Broward County (CSC)

  • An independent taxing authority established by referendum in 2000, authorized to levy up to 0.5 mills of property taxes.
  • Created to provide leadership, advocacy and resources.
  • Provides evidence-based prevention programming including:
    • Maternal and Child Health
    • Family Preservation
    • After School & Summer Programs with Academic Remediation
    • Summer Youth Employment
    • Delinquency Prevention Programs
    • Delinquency Diversion Programs
slide41

CSC Vision

The children of Broward County shall have the opportunity to realize their full potential, their hopes and their dreams, supported by a nurturing family and community.

CSC Mission

To provide the leadership, advocacy, and resources necessary to enhance children’s lives and empower them to become responsible, productive adults through collaborative planning and funding of a continuum of quality care.

csc council members
CSC Council Members
  • Dr. Paula Thaqi - Chair - Director, Broward County Health Dept.
  • Robin Bartleman - Vice Chair - Board Member, Broward County Public Schools
  • Judge Martin R. Dishowitz – Secretary - Judicial Member
  • Ana M. Valladares, Immed. Past Chair, Governor Appointee
  • Emilio Benitez, Governor Appointee
  • President / CEO Child Net
  • Dr. Charlene M. Désir, Governor Appointee
  • Professor, NSU School of Education
  • Kim Gorsuch
  • Community Devel. Administrator Dept. of Children & Families
  • Sue N. Gunzburger,
  • Broward County Commissioner
  • Tara R. Philipp, Governor Appointee
  • Advocate for Children with Special Needs
  • Robert W Runcie, Superintendent
  • Broward County Public Schools
  • Maria M. Schneider, Governor Appointee
  • Asst. State Attorney in Charge of Juvenile Division
csc good government values and practices
CSC – Good Government Values and Practices
  • Community Engagement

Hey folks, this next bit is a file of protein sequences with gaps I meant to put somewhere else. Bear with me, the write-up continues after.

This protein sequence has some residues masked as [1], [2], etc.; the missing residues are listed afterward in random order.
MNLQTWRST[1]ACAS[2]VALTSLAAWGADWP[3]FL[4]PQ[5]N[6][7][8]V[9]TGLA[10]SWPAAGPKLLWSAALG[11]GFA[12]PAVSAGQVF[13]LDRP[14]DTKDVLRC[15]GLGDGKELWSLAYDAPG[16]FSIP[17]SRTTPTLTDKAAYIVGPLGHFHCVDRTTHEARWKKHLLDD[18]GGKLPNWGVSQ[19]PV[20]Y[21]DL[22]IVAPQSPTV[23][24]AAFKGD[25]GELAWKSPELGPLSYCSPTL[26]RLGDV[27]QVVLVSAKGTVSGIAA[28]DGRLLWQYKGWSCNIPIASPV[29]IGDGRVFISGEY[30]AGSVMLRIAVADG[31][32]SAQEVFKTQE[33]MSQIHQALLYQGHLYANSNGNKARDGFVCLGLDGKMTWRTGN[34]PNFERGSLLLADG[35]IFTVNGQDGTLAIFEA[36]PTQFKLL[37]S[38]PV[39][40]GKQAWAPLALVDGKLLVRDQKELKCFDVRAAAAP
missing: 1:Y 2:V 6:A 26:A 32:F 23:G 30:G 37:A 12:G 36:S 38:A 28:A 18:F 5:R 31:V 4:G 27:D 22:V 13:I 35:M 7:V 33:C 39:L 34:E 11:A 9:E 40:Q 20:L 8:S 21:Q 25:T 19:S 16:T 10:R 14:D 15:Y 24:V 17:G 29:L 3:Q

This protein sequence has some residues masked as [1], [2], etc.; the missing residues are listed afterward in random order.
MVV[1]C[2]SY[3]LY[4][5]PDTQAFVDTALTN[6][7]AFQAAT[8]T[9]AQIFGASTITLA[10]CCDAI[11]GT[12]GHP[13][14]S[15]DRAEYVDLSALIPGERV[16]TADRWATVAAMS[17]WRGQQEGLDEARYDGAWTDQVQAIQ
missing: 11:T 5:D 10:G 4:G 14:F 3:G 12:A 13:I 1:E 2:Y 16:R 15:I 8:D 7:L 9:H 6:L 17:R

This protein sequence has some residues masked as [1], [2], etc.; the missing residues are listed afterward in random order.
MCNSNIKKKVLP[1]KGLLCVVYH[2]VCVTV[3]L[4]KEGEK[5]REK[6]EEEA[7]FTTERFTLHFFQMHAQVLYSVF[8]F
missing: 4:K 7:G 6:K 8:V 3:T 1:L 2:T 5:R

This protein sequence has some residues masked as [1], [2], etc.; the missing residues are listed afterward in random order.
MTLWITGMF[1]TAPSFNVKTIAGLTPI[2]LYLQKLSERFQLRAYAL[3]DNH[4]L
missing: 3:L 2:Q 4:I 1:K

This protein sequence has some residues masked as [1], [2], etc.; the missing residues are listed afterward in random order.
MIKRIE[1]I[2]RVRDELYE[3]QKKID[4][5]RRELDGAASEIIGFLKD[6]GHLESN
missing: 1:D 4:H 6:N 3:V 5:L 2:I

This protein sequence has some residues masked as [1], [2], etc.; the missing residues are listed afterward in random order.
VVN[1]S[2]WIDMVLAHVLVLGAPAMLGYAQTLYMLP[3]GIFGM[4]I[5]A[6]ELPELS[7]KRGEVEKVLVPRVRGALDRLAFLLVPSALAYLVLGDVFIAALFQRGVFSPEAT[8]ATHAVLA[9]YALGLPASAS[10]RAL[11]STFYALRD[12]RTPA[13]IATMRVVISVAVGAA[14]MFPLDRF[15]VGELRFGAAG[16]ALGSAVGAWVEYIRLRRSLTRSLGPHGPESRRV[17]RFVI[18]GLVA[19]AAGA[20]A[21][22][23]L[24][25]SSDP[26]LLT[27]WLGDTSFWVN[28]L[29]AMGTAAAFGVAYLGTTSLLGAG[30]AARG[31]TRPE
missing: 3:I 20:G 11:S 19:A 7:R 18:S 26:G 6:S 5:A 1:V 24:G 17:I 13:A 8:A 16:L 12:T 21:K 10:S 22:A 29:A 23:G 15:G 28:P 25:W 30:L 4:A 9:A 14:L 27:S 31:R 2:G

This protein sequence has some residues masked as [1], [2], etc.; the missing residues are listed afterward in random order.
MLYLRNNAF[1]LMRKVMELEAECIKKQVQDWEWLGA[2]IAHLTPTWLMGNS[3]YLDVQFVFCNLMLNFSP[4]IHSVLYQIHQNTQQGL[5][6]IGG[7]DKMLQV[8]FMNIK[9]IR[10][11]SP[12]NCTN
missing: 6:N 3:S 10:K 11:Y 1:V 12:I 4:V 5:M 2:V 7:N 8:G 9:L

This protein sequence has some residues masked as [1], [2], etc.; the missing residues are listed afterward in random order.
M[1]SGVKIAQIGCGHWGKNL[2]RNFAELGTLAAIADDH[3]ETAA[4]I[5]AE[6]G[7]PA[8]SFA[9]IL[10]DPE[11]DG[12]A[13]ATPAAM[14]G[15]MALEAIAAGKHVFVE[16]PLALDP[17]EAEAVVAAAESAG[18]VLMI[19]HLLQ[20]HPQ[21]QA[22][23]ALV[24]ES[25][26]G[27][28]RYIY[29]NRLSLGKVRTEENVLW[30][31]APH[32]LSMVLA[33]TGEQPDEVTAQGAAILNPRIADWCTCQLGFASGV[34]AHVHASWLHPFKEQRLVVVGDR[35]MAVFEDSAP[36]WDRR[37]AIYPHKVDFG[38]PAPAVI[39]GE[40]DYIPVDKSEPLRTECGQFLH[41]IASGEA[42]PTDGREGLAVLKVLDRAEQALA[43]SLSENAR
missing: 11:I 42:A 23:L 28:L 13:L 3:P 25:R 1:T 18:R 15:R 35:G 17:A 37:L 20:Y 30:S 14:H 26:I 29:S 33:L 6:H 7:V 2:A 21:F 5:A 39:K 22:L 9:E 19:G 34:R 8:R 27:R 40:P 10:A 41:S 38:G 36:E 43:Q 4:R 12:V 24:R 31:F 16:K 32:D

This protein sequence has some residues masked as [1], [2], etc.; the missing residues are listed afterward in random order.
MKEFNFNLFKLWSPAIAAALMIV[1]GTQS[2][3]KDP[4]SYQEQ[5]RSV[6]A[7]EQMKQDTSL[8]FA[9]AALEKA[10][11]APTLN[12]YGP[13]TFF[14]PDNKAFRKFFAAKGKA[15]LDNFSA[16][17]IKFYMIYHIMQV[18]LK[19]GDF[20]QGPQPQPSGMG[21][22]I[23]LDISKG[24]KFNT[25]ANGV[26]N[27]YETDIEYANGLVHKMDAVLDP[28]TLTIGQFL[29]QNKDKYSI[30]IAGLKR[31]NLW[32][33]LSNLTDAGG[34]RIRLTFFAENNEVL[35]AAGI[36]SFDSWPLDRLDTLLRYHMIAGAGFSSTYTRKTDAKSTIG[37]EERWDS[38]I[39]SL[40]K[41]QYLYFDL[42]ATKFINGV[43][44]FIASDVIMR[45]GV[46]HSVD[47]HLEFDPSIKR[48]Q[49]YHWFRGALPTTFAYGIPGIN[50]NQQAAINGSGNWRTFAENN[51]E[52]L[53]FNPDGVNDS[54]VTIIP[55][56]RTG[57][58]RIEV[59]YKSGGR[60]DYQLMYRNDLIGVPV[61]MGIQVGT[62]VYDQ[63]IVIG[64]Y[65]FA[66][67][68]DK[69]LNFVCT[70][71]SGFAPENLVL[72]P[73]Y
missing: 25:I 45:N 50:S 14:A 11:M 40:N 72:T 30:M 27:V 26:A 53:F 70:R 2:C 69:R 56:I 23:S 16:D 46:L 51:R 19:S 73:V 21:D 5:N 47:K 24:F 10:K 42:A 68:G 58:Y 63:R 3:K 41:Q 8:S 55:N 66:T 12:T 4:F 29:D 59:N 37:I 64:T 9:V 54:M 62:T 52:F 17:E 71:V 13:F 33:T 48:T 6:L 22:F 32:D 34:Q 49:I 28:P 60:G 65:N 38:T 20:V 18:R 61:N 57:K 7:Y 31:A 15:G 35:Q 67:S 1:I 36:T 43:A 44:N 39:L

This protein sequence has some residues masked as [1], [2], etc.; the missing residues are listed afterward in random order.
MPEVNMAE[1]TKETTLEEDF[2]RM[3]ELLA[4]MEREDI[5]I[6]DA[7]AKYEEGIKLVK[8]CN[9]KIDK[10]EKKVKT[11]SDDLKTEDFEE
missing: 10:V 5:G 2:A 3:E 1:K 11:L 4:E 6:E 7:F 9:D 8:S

• Data driven decision making
  • Results Based Accountability
  • Fund Evidence Based Practices and Programs
  • Fiscally Conservative
  • Transparent
  • Staff support community/system building as well as contract management
  • Administrative Budget driven by Program Requirements
the art of partnership
The Art of Partnership
  • Collaboration is not easy to do.
  • Collaboration takes a lot of time and energy and focus.
  • Maintain focus on children and results.
  • Leave your ego at the door.
  • Look for mutually reinforcing activities.
  • Meet partners where they are.
  • Sometimes you have to give to get
  • Communicate regularly.
  • Work on multiple levels.
leading the community
Leading the Community

Children’s Strategic Plan

strategic plan contribution
Strategic Plan Contribution
  • Shared Language & Planning Framework
    • County-wide summits in 2008, 2009 to address economic downturn
  • Shared measurement systems
    • Broward Benchmarks, Community Indicators
    • Memorandums of Understanding for individual level data (DCF, DJJ)
  • Connect Government performance measures with community indicators/planning
leading by example
Leading by Example

Approach to

Budgeting and Funding

where we are current year budget
Where We AreCurrent Year Budget

Excludes Non-Operating Expenditures

results based accountability
Results Based Accountability

Note: This TTC report was abbreviated for this presentation.

collaborative funding successes various models
Collaborative Funding Successesvarious models
  • Money flows through one partner
    • Transitional Independent Living – Jim Moran Foundation to CSC
    • Early Care & Education – CSC to ELC
  • Divide Responsibility
    • Child Welfare - Clarification of CSC versus Community Based Care (ChildNet) funding for family preservation
  • Joint funding
    • with AD Henderson for position CSC’s Early Care and Education Manager position
  • All of the above
    • Juvenile Assessment Center – partners include BSO,

County, DJJ, SAO, SBBC, DCF Substance Abuse

challenges
Challenges
  • Federal and State funding restrictions and silos
  • Lack of local control or flexibility of state agencies
  • Data sharing challenges (HIPPA, FERPA, etc)
  • No one with formal control over all systems – must rely on soft power
slide56

Visit our website

www.cscbroward.org

thank you for your attention
Thank you for Your Attention

Cindy Arenberg Seltzer

(954) 377 -1675

cseltzer@cscbroward.org